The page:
The Power of Mordor

My love of The Lord of The Rings is well documented, heck, I just reread the books over the summer (with my glorious hardcovers). There’s a lot I like about them, like how they marry a beautiful world to an epic quest, and how that epic quest is a story of vanquishing evil not through violence but instead through sacrifice.

I also like video games. And video games based on The Lord of The Rings should be a natural match for me. And they are! Battle for Middle-earth is an RTS I thoroughly enjoyed playing, but a bigger favorite just might be the PS2 tie-in for The Return of The King. It’s a two-player hack-and-slash and I have many fond memories of my brother and I fighting through waves of Orcs as Gandalf and Aragorn. And, of course, destroying the Ring when we finally made it up Mount Doom as Frodo and Sam.

I picked up Shadow of Mordor a couple years back along with its sequel Shadow of War since they were both on sale. Shadow of Mordor was fun enough, though its theming seemed a bit off-kilter for a story based on The Lord of The Rings. You play as Talion, a Ranger of the Black Gate who, after dying in an assault from Mordor, finds himself unkillable and bound to the wraith of Celembrimbor — the Elven smith of the Rings of Power. With the wraith’s power, you carve a swath of vengeance through Mordor in your hunt for those who killed your family.

It’s a strange narrative for a story set in Middle-earth. In Tolkien’s legendarium, wraiths were those who succumbed to the power of the Rings, Men who craved life and power so much that they were doomed to wander Middle-earth neither alive nor dead. This is not a good thing (Men are uniquely afforded the Gift of Men, that is death and to go to what might be next), so seeing the game’s hero be bonded with a wraith is… odd. The game doesn’t really question that, though, which left me with an uneasy feeling throughout the game. It’s also hyper-violent, with Talion hacking Orcs to death, forcing them to do his will, and making their heads pop. Again, it’s odd for a game based on a book series that didn’t glorified violence, especially since it’s all about revenge this time, and not about saving Middle-earth.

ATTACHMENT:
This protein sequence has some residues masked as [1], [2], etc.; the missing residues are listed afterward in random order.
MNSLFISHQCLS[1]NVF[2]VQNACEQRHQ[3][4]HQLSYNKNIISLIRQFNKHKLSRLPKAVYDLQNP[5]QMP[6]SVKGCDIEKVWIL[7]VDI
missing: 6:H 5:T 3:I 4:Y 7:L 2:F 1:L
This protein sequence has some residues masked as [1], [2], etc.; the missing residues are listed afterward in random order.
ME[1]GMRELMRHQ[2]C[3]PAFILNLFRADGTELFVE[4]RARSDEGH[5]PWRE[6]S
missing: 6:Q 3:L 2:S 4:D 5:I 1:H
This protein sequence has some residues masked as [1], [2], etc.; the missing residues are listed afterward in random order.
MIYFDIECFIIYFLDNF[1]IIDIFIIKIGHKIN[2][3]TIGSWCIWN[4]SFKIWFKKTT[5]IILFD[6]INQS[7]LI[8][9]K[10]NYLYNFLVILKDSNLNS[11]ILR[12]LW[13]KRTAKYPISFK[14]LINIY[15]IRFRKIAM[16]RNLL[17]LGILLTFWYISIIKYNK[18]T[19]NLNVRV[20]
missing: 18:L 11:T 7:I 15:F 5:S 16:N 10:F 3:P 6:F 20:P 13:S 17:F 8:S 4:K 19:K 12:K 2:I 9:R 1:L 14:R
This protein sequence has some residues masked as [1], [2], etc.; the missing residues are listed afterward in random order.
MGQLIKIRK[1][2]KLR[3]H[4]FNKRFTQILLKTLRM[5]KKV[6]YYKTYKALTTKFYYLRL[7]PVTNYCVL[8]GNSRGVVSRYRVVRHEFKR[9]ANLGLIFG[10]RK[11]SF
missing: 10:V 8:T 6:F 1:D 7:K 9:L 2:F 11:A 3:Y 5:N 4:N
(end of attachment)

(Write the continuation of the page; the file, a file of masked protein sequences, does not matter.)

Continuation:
I put off playing the sequel for a while and finally started it recently to go through my backlog (Control is excellent, by the way). Right off the bat, though, the dissonance with the source material hit. It opens with Talion and Celembrimbor forging a new Ring, like the One Ring but without its flaws, with which they hope to fight Sauron. You ally with Shelob the Spider, who now can assume the form of a lithe woman in a sleek black dress. A big part of the game is using the New Ring to control Orcs and Uruks with which you will go to war against Sauron.

The makers of the game explicitly said that their game’s not meant to fall into the canon of The Lord of The Rings, which is fair since its timeline is all over the place, what with Gollum skulking around Mordor while Talion takes part in the vain defense of Minas Ithil (which technically took place a millennium before Bilbo took the Ring from Gollum and the latter went out searching for it). I understand deviating from the lore of the books (and movies) to make the game more interesting, running around Minas Ithil and seeing it become Minas Morgul is certainly cool. If Celebrimbor were to still walk the world as a wraith, it’s plausible enough that he would try to forge another Ring of Power. Likewise, though neither Shelob nor her ancestor Ungoliant was Maiar, it is possible that she could have shapeshifting powers. And yeah, Orcs are prone to infighting so a war pitting Orc against Orc checks out.